Background: Data is lacking on the association of interpersonal stressors and social isolation with mental disorders and the mediating role of loneliness. Thus, we examined this association prospectively using community-based data.
Methods: Data on 6105 adults aged ≥50 years from the Irish Longitudinal Study on Ageing (TILDA) was analyzed. Mental health outcomes were assessed 2 years after baseline. Depressive and anxiety symptoms were evaluated with validated scales. Multivariable linear regression and mediation analyses were conducted.
Results: Higher levels of spousal support, less strain from spouse and better social network integration were protective against depressive symptoms in men. Social support from friends and children was protective against depressive symptoms in both genders. Higher levels of social strain from children were positively associated with depressive symptoms in women. Loneliness was a significant mediator in the majority of these associations.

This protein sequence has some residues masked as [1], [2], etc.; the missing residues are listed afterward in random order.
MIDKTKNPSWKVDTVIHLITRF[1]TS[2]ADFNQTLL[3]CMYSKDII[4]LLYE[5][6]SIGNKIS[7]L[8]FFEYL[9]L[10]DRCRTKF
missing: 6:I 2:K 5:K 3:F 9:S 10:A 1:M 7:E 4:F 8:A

Conclusion: Interventions aimed at increasing relationship quality and strengthening existing social network structures, with a specific focus on reducing feelings of loneliness, may be beneficial in the prevention of depressive symptoms among older adults.
Keywords: Anxiety; Depression; Loneliness; Older adults; Social isolation; Social networks; Social support.
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